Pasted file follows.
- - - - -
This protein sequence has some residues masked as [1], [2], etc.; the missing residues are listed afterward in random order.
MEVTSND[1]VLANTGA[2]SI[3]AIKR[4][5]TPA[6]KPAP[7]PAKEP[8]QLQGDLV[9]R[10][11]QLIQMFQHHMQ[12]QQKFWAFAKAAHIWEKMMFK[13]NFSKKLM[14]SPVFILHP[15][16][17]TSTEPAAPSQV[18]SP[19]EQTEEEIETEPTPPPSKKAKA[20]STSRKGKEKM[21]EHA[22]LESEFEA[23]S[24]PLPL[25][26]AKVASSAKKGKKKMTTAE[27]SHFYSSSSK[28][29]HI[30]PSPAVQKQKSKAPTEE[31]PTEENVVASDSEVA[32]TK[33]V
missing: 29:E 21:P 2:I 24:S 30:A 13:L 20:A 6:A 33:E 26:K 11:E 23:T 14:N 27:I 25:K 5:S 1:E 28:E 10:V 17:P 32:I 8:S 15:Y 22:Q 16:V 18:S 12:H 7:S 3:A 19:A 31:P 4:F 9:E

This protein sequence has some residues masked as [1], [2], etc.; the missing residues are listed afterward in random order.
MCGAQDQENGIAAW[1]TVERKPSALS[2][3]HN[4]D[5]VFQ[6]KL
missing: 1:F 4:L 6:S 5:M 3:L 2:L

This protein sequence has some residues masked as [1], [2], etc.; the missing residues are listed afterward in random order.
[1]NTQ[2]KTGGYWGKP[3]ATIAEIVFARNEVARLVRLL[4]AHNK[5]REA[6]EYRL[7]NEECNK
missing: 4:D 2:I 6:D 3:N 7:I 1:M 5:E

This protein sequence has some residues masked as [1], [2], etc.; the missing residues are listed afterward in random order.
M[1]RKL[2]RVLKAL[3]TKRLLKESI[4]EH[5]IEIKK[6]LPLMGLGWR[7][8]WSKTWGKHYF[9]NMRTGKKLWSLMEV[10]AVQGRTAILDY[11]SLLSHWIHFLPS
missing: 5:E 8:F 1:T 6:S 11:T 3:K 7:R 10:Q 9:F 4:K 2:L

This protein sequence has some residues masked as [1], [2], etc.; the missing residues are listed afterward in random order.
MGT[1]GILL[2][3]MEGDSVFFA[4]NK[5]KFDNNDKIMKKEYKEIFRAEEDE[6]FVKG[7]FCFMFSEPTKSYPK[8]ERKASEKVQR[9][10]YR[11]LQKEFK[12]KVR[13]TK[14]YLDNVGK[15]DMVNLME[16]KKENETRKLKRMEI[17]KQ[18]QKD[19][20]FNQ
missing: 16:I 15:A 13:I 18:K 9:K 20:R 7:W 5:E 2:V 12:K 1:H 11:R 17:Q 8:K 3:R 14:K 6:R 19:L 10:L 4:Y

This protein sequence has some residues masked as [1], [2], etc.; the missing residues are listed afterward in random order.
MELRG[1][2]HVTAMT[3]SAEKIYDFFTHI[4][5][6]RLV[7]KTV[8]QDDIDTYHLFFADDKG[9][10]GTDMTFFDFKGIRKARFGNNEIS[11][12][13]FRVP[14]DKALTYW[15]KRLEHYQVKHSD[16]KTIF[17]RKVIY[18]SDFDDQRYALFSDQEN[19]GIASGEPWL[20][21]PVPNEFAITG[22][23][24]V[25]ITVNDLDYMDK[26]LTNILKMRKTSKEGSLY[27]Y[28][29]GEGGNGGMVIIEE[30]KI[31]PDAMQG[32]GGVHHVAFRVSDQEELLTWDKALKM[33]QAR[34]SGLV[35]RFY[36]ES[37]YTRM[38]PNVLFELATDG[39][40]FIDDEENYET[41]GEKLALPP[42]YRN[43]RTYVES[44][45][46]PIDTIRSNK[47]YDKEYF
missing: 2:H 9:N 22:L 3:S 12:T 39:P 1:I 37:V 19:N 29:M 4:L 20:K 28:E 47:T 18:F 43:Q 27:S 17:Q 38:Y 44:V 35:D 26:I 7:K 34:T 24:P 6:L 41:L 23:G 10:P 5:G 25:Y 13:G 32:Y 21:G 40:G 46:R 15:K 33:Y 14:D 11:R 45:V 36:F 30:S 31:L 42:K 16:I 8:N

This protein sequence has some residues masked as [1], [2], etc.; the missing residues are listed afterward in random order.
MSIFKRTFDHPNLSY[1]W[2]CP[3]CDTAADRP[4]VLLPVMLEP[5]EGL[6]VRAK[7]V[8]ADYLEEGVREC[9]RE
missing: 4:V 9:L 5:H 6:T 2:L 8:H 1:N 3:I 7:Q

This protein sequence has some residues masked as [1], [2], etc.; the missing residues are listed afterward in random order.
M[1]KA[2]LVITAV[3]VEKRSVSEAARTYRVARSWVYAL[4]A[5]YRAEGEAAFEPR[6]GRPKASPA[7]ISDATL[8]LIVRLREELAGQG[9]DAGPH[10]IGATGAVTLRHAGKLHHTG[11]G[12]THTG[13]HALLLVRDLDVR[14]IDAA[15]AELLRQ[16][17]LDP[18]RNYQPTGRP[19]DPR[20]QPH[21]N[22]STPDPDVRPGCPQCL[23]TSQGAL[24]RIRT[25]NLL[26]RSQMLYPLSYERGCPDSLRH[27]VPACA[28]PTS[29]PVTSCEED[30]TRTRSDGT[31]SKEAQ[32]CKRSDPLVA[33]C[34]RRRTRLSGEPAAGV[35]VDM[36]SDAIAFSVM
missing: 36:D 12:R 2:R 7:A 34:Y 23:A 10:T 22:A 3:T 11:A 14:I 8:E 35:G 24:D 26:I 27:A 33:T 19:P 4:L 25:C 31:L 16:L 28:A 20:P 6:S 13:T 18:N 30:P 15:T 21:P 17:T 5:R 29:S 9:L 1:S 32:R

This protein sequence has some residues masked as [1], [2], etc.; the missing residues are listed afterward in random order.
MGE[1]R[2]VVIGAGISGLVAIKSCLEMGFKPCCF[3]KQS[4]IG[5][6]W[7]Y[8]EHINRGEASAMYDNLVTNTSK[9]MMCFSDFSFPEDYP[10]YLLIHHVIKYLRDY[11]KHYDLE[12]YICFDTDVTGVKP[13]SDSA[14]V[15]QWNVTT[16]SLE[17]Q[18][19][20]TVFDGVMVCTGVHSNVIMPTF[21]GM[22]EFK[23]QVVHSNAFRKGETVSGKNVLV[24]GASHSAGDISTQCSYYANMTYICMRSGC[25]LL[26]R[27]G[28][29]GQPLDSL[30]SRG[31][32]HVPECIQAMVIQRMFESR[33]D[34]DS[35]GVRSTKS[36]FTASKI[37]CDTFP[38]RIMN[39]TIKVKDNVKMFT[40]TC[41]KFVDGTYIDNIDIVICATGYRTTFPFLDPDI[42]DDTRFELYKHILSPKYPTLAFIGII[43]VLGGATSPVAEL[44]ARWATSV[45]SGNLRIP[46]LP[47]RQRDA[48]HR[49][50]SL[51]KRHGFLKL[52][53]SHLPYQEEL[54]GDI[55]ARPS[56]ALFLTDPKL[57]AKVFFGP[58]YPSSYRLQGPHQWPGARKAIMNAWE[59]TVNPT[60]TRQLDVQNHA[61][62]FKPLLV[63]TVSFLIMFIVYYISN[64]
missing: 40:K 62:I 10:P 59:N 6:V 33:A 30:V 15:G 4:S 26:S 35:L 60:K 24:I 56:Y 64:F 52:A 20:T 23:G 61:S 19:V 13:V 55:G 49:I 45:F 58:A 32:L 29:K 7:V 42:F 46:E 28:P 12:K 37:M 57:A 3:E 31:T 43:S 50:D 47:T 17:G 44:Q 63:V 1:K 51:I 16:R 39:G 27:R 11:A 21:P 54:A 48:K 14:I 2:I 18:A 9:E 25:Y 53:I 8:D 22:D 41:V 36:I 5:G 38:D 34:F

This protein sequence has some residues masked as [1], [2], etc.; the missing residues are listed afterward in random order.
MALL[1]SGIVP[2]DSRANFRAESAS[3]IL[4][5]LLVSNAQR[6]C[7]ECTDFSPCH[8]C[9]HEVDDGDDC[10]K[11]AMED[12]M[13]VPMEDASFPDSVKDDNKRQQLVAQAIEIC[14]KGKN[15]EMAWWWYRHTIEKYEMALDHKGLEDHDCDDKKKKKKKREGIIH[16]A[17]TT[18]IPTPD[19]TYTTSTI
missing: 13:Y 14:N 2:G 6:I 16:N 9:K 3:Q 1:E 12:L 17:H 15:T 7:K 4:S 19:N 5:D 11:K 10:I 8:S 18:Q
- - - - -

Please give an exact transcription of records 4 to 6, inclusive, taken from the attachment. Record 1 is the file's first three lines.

This protein sequence has some residues masked as [1], [2], etc.; the missing residues are listed afterward in random order.
M[1]RKL[2]RVLKAL[3]TKRLLKESI[4]EH[5]IEIKK[6]LPLMGLGWR[7][8]WSKTWGKHYF[9]NMRTGKKLWSLMEV[10]AVQGRTAILDY[11]SLLSHWIHFLPS
missing: 5:E 8:F 1:T 6:S 11:T 3:K 7:R 10:Q 9:F 4:K 2:L

This protein sequence has some residues masked as [1], [2], etc.; the missing residues are listed afterward in random order.
MGT[1]GILL[2][3]MEGDSVFFA[4]NK[5]KFDNNDKIMKKEYKEIFRAEEDE[6]FVKG[7]FCFMFSEPTKSYPK[8]ERKASEKVQR[9][10]YR[11]LQKEFK[12]KVR[13]TK[14]YLDNVGK[15]DMVNLME[16]KKENETRKLKRMEI[17]KQ[18]QKD[19][20]FNQ
missing: 16:I 15:A 13:I 18:K 9:K 20:R 7:W 5:E 2:V 12:K 1:H 11:R 17:Q 8:K 3:R 14:K 6:R 19:L 10:L 4:Y

This protein sequence has some residues masked as [1], [2], etc.; the missing residues are listed afterward in random order.
MELRG[1][2]HVTAMT[3]SAEKIYDFFTHI[4][5][6]RLV[7]KTV[8]QDDIDTYHLFFADDKG[9][10]GTDMTFFDFKGIRKARFGNNEIS[11][12][13]FRVP[14]DKALTYW[15]KRLEHYQVKHSD[16]KTIF[17]RKVIY[18]SDFDDQRYALFSDQEN[19]GIASGEPWL[20][21]PVPNEFAITG[22][23][24]V[25]ITVNDLDYMDK[26]LTNILKMRKTSKEGSLY[27]Y[28][29]GEGGNGGMVIIEE[30]KI[31]PDAMQG[32]GGVHHVAFRVSDQEELLTWDKALKM[33]QAR[34]SGLV[35]RFY[36]ES[37]YTRM[38]PNVLFELATDG[39][40]FIDDEENYET[41]GEKLALPP[42]YRN[43]RTYVES[44][45][46]PIDTIRSNK[47]YDKEYF
missing: 2:H 9:N 22:L 3:S 12:T 39:P 1:I 37:V 19:N 29:M 4:L 20:K 28:E 47:T 18:F 43:Q 27:S 17:Q 38:Y 44:V 35:D 26:I 7:K 34:T 24:P 6:L 41:L 23:G 10:P 5:G 25:Y 13:G 32:Y 21:G 40:G 46:R 15:K 33:Y 14:D 11:R 45:V 36:F 30:S 31:L 42:K 16:I 8:N